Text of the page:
It basically espouses to build your web service as an API, and let an independent team of designers (first or third-party) worry about how to expose that in a way that has end-user appeal; it also seems to include API aspects such as versioning, and other concerns.


All the web services I've used work like that already. Am I just lucky?

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ChaosEngine    5185

All this is really advocating is for the separation of user interface from the programmatic interface (to wit: API), specifically here in the case of the web. It basically espouses to build your web service as an API, and let an independent team of designers (first or third-party) worry about how to expose that in a way that has end-user appeal; it also seems to include API aspects such as versioning, and other concerns.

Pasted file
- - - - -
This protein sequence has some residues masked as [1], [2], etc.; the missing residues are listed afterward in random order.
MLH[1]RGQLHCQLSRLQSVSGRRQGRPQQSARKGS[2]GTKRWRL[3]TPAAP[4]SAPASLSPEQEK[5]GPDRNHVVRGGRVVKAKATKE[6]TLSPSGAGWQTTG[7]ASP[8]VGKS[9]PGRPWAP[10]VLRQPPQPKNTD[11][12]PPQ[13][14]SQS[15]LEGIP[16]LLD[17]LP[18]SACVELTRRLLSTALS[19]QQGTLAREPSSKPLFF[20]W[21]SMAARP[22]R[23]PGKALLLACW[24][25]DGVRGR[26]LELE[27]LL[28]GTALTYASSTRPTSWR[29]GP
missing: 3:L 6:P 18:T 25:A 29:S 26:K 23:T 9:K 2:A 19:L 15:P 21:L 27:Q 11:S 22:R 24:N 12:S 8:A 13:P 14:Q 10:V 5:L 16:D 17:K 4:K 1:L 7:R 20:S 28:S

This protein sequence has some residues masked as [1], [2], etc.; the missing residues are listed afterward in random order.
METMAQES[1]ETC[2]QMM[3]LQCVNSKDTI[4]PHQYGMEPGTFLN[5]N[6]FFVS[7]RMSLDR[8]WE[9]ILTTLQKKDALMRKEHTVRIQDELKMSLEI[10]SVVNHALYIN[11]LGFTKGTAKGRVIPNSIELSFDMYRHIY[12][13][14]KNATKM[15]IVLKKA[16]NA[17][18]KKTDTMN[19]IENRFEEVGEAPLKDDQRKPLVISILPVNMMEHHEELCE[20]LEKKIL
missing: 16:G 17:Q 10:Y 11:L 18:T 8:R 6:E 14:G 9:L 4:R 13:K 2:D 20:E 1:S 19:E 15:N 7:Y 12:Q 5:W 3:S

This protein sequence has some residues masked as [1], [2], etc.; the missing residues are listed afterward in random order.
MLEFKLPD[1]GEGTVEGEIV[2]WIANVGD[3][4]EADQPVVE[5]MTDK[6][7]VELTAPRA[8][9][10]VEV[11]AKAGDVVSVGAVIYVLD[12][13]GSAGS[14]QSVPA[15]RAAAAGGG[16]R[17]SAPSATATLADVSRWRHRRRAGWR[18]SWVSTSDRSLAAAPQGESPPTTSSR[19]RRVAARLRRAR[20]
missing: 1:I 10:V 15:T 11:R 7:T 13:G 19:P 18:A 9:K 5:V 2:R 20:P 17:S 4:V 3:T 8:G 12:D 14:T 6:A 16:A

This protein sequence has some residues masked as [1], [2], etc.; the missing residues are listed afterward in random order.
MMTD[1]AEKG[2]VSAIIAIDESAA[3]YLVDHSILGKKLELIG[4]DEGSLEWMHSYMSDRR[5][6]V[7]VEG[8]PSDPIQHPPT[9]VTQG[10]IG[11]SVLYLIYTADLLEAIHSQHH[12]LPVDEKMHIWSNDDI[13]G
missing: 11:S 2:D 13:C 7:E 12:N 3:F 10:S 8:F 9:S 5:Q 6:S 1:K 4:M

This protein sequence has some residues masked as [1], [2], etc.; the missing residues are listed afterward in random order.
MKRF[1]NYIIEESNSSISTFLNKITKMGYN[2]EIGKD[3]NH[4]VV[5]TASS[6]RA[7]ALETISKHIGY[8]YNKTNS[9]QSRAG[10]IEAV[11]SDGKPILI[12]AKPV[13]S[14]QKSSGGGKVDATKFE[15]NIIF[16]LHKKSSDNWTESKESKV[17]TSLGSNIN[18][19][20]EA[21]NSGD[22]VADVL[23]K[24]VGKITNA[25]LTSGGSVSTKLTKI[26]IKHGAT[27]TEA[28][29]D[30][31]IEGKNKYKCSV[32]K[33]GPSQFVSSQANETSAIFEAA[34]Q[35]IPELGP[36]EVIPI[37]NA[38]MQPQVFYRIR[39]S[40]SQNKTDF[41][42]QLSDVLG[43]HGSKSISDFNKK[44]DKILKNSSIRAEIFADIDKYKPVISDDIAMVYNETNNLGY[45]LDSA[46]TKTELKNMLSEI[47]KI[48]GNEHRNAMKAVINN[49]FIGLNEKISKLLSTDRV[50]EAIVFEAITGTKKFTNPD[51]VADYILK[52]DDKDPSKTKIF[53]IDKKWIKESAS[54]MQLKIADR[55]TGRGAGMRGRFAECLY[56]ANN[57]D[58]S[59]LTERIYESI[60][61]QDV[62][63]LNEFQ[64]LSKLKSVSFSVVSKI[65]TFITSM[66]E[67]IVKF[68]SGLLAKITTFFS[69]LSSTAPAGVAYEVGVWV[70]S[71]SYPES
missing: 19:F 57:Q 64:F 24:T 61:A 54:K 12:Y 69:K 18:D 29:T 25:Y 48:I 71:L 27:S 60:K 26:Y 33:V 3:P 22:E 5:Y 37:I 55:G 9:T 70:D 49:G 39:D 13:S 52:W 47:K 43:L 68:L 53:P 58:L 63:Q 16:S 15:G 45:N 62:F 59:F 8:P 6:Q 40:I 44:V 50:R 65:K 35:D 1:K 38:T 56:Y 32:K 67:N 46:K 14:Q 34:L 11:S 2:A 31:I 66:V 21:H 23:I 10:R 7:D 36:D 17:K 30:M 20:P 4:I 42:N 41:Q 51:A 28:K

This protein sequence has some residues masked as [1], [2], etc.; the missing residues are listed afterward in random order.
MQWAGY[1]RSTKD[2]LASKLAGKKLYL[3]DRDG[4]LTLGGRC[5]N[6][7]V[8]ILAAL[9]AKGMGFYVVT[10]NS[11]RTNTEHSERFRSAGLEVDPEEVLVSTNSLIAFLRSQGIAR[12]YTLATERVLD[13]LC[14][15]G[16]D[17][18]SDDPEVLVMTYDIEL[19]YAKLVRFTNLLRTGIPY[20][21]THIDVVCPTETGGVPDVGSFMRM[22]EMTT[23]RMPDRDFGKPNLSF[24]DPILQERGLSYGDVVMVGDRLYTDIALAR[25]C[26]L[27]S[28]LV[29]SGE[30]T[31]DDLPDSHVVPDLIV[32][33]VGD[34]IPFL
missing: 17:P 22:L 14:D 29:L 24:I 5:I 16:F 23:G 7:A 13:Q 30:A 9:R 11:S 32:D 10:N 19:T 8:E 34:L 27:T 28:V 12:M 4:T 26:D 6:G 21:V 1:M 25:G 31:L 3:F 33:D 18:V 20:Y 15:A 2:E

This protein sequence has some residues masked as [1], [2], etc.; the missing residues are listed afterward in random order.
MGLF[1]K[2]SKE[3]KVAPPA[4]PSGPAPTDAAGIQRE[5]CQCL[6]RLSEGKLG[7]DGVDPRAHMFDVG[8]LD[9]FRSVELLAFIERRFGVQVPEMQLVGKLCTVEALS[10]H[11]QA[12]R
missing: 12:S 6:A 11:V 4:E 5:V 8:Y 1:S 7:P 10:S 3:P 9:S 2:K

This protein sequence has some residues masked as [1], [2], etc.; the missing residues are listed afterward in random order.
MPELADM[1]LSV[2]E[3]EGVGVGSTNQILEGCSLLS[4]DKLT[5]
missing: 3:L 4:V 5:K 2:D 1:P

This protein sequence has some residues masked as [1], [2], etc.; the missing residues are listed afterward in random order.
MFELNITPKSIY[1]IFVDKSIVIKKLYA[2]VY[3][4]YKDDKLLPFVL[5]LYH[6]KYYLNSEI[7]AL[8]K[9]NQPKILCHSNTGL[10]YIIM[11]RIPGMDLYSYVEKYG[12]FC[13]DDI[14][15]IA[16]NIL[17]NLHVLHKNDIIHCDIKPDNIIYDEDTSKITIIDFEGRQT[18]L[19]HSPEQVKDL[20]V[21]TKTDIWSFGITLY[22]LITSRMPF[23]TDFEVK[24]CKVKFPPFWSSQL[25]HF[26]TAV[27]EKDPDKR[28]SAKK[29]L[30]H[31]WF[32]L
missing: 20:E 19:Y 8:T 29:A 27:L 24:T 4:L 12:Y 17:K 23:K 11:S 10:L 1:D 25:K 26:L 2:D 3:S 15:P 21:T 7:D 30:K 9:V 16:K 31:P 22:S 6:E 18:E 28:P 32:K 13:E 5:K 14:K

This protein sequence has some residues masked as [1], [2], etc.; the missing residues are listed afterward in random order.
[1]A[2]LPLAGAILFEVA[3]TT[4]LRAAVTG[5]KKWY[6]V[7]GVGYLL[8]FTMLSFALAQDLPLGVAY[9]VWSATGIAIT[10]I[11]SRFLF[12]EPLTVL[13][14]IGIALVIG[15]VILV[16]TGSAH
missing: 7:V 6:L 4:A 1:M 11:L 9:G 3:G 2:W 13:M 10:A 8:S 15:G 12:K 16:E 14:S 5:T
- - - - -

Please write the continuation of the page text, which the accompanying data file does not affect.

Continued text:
It's not that it's a bad idea, it's just not exactly new. Even in a web context, I first heard of this over 15 years ago, and as you rightly point out, people have been stringing together unix command for decades now. 

Edited by ChaosEngine

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swiftcoder    18437

You know, I worked for a principal engineer who advocated very strongly for a cleanly defined API up front.

 

The difference was that we were working as multiple teams, and if you didn't define the APIs between teams before hand, nobody got any bloody work done. In the dependent-team case, you literally don't have a choice about defining the API (or network protocol) ahead of time.

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Ravyne    14300